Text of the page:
The first thing Senator George Mitchell and his negotiation team did at the start of the Good Friday Peace Talks in Belfast was to review all the prior attempts at peace making in Northern Ireland. They knew what hadn’t worked in the past and were determined to avoid those pitfalls.
The biggest obstacle had been Prior de-commissioning – the requirement that the parties would have to give up their guns in advance before coming to the negotiating table. British Secretary to Northern Ireland at the time Mo Mowlam pointed out “…you know people don’t trust each other so they still need their guns…” The negotiating team decided on a process of Parallel decommissioning. Mowlam said: “Many of us would like to make progress a lot quicker…But we have to bear in mind there are people around the table who have had relatives and friends killed. You don’t forget that.”
In the face of horror, inner-city violence, and acts of terror, people often ask rhetorical questions: How could this happen? How could someone do something so terrible? But the more productive questions often are social science and therapy-informed: What are the conditions in which people do things they shouldn’t do? What are the policies and procedures that maintain and exacerbate those conditions? In what way am I complicit, or at least capable of contributing to positive change? These are the questions I hope my reader will ask.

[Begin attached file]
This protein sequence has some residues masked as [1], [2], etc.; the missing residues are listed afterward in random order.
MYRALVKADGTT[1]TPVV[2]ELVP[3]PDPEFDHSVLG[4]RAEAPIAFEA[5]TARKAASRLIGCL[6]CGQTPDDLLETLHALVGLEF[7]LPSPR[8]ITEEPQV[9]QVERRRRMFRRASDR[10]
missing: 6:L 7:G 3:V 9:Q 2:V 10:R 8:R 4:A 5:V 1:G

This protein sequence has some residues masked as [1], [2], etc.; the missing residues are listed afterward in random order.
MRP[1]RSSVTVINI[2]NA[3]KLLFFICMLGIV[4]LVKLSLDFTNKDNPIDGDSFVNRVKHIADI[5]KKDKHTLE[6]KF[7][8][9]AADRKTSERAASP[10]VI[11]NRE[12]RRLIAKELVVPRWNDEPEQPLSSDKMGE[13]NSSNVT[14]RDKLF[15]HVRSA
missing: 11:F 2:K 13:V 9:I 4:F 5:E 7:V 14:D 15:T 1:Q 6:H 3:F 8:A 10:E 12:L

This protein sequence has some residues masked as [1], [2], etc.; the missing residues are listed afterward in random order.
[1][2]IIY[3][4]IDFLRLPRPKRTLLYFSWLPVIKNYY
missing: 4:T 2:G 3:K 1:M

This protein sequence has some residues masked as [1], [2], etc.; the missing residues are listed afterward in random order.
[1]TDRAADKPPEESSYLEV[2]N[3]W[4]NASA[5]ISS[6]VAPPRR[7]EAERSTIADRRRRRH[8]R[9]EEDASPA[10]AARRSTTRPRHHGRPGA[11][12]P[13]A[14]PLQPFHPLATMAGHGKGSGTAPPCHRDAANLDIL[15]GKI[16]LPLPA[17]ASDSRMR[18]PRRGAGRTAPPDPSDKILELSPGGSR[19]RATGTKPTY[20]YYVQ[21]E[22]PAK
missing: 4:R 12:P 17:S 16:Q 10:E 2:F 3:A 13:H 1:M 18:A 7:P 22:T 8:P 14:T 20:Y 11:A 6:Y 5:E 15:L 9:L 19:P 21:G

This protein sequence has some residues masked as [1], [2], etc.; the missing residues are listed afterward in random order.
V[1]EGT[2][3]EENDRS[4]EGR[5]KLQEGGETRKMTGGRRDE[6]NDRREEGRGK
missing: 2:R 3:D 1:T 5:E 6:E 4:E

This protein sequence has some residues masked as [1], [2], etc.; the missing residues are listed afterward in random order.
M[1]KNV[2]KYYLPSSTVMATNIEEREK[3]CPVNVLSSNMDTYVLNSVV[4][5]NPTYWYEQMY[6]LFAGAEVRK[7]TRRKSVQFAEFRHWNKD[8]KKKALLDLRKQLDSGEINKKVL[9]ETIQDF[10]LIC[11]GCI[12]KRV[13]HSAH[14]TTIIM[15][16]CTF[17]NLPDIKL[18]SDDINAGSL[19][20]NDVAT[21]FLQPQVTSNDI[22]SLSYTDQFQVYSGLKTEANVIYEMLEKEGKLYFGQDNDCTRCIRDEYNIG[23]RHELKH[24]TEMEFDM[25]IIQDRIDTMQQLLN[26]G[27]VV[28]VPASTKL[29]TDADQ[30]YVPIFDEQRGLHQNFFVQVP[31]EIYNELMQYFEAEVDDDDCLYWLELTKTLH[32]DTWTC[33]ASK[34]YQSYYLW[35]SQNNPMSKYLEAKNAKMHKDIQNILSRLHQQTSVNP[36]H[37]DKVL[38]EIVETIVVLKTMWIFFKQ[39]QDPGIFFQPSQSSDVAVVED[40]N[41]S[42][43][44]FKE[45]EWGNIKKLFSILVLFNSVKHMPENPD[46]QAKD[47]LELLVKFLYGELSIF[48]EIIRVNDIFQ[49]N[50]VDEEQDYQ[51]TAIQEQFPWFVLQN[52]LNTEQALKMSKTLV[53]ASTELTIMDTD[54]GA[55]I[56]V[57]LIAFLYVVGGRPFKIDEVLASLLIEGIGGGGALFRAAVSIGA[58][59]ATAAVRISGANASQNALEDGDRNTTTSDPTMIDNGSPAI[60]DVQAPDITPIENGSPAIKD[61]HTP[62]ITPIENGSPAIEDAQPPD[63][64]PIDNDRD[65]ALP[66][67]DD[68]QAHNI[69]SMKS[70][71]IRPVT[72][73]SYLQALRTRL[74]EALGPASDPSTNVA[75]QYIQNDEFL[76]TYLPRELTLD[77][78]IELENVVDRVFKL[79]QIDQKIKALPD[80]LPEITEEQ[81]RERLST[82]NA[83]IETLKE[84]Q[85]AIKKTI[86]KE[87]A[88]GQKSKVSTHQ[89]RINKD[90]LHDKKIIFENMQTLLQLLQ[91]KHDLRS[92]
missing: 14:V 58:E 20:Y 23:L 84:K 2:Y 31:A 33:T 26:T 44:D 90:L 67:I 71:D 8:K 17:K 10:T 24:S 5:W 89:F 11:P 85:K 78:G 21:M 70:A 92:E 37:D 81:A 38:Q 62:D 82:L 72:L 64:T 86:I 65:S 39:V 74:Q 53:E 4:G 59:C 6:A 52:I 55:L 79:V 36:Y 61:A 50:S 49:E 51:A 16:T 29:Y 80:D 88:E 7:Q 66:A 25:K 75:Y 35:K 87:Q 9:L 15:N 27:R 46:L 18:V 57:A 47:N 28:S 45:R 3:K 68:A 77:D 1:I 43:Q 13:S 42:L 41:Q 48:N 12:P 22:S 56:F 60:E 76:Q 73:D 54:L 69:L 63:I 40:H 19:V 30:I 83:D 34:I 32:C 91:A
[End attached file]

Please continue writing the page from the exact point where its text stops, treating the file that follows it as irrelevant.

George Mitchell told me, in an interview last summer: “…Both sides had very deep, deeply-held …senses of victimization, and when you believe that you have been victimized it can effectively liberate you from restraints that you may otherwise feel. It enables you to rationalize and justify actions that you might not otherwise have taken. Both [sides] felt deeply victimized and deeply mistrustful.”